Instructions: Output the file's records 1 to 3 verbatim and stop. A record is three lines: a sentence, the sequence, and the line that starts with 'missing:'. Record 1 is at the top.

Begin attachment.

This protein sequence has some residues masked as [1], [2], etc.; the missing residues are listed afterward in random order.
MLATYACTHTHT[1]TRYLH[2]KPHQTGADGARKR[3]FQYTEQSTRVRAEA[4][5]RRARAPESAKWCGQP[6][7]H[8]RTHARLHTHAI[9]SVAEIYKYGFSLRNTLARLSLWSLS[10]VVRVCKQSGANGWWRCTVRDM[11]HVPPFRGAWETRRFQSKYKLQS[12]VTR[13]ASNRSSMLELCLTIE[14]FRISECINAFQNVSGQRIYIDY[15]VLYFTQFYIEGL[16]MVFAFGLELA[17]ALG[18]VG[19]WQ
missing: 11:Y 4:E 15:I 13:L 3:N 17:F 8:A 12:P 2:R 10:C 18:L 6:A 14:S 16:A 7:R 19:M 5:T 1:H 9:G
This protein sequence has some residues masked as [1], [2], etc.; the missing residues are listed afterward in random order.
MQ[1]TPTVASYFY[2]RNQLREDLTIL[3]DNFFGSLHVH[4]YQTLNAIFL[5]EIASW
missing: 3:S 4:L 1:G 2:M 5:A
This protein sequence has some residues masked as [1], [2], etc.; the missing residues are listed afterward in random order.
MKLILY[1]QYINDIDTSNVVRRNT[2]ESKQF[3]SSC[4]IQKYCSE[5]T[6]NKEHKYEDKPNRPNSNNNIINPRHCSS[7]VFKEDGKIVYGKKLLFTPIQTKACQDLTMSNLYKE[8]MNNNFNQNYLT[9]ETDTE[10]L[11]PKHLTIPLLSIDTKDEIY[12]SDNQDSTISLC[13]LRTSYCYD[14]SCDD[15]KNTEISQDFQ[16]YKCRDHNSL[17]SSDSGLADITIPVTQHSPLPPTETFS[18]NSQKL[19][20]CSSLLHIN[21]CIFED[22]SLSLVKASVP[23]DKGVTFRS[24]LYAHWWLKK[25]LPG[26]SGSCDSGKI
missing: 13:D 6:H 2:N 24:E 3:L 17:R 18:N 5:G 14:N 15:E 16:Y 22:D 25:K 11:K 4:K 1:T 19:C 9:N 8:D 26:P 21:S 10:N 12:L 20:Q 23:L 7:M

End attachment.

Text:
This protein sequence has some residues masked as [1], [2], etc.; the missing residues are listed afterward in random order.
MLATYACTHTHT[1]TRYLH[2]KPHQTGADGARKR[3]FQYTEQSTRVRAEA[4][5]RRARAPESAKWCGQP[6][7]H[8]RTHARLHTHAI[9]SVAEIYKYGFSLRNTLARLSLWSLS[10]VVRVCKQSGANGWWRCTVRDM[11]HVPPFRGAWETRRFQSKYKLQS[12]VTR[13]ASNRSSMLELCLTIE[14]FRISECINAFQNVSGQRIYIDY[15]VLYFTQFYIEGL[16]MVFAFGLELA[17]ALG[18]VG[19]WQ
missing: 11:Y 4:E 15:I 13:L 3:N 17:F 8:A 12:P 2:R 10:C 18:L 6:A 14:S 16:A 7:R 19:M 5:T 1:H 9:G
This protein sequence has some residues masked as [1], [2], etc.; the missing residues are listed afterward in random order.
MQ[1]TPTVASYFY[2]RNQLREDLTIL[3]DNFFGSLHVH[4]YQTLNAIFL[5]EIASW
missing: 3:S 4:L 1:G 2:M 5:A
This protein sequence has some residues masked as [1], [2], etc.; the missing residues are listed afterward in random order.
MKLILY[1]QYINDIDTSNVVRRNT[2]ESKQF[3]SSC[4]IQKYCSE[5]T[6]NKEHKYEDKPNRPNSNNNIINPRHCSS[7]VFKEDGKIVYGKKLLFTPIQTKACQDLTMSNLYKE[8]MNNNFNQNYLT[9]ETDTE[10]L[11]PKHLTIPLLSIDTKDEIY[12]SDNQDSTISLC[13]LRTSYCYD[14]SCDD[15]KNTEISQDFQ[16]YKCRDHNSL[17]SSDSGLADITIPVTQHSPLPPTETFS[18]NSQKL[19][20]CSSLLHIN[21]CIFED[22]SLSLVKASVP[23]DKGVTFRS[24]LYAHWWLKK[25]LPG[26]SGSCDSGKI
missing: 13:D 6:H 2:N 24:E 3:L 17:R 18:N 5:G 14:N 15:E 16:Y 22:D 25:K 11:K 4:K 1:T 19:C 9:N 8:D 26:P 21:S 10:N 12:L 20:Q 23:L 7:M